Three days after embattled Nuclear Regulatory Commission Chairman Gregory Jaczko announced his resignation, the White House announced President Barack Obama intends to nominate Allison Macfarlane, a professor at George Mason University, to the agency's top post.
Three years after the Obama administration killed controversial plans to store the nation's nuclear waste permanently at Yucca Mountain in Nevada, a presidential commission said Thursday that the nation needs to adopt a "consent-based approach" to position disposal facilities, gaining the approval of any community before moving forward with future sites.
Sixteen months ago, the Obama administration announced it was ending a controversial plan to store nuclear waste at Yucca Mountain, Nevada. The news flash -- like a flash in a distant fireworks show -- created very little noise.
The chairman of the Nuclear Regulatory Commission said Wednesday that independent investigators have cleared him of any wrongdoing in the decision to kill plans to store nuclear waste at the Yucca Mountain repository in Nevada.
An Energy Department official Wednesday defended the Obama administration's decision to pull the plug on a long-planned Nevada repository for nuclear waste in the face of questions from Congress about whether the move was legal.
If you're one of the millions of Americans who get even a portion of your electric power from a nuclear generating plant, for more than three decades you've been paying a tax, whether you realize it or not, to fund the storage of nuclear waste from that plant in a safe place.
Three new nuclear power plants in the next ten years, max. That was the consensus among the experts attending Tuesday's morning session on nuclear power at Fortune's Brainstorm: Green conference. Maybe five, said one lonely voice. Either way, that's far from the nuclear renaissance we were reading about just a couple of years ago. What happened?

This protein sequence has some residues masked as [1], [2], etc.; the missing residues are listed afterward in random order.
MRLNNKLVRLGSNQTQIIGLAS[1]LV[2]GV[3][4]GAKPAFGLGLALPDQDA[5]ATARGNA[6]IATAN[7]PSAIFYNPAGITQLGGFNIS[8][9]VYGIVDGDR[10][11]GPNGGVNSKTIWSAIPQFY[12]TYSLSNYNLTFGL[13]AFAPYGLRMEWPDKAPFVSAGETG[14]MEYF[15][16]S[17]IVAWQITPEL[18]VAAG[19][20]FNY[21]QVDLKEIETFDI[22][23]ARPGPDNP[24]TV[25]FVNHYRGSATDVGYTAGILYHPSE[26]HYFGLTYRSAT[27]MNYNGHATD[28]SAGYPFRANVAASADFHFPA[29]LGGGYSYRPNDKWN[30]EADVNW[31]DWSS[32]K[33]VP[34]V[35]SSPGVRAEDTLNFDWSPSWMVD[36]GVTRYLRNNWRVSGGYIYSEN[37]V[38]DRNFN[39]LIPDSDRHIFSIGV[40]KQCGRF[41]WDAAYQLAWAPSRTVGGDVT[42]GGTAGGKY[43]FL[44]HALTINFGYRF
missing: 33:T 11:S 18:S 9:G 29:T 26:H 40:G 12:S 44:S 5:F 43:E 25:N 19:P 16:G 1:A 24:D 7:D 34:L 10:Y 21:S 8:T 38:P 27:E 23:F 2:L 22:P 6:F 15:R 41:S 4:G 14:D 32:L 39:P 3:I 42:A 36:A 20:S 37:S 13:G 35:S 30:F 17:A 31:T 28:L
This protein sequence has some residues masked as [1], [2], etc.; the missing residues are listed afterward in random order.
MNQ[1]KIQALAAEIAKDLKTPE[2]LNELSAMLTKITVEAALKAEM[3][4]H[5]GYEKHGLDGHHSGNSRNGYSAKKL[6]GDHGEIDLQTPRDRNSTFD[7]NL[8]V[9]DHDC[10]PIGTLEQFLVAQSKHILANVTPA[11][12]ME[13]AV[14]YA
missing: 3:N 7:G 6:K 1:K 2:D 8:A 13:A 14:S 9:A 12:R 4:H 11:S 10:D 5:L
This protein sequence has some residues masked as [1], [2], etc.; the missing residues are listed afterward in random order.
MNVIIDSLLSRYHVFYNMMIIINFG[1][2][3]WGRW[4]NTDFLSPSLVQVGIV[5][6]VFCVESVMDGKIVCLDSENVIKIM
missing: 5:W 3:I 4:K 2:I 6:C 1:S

The drive to the proposed Yucca Mountain nuclear waste repository from the Energy Department's office in Las Vegas takes about two hours. It's a freaky ride, past fast-growing Pahrump, Nevada, now a bedroom community for Las Vegas; past Nellis Air Force base, where unmanned spy drones -- Predators and Raptors -- fly test flights; past the gunnery range and the old atom bomb test site.
There is a remote valley in southeastern Idaho -- 890 square miles; desolate, dry and stunningly beautiful -- that is the place to go for atomic lore. It's the home of the Idaho National Laboratory (INL), where on December 20, 1951, scientists succeeded for the first time in converting nuclear power into electricity. They lit four 75-watt light bulbs. The next day they lit the whole lab.
Democratic presidential candidate John Kerry used a stop in Nevada Tuesday to criticize President Bush's support for a nuclear waste dump there and to accuse the Bush administration of placing ideology ahead of science.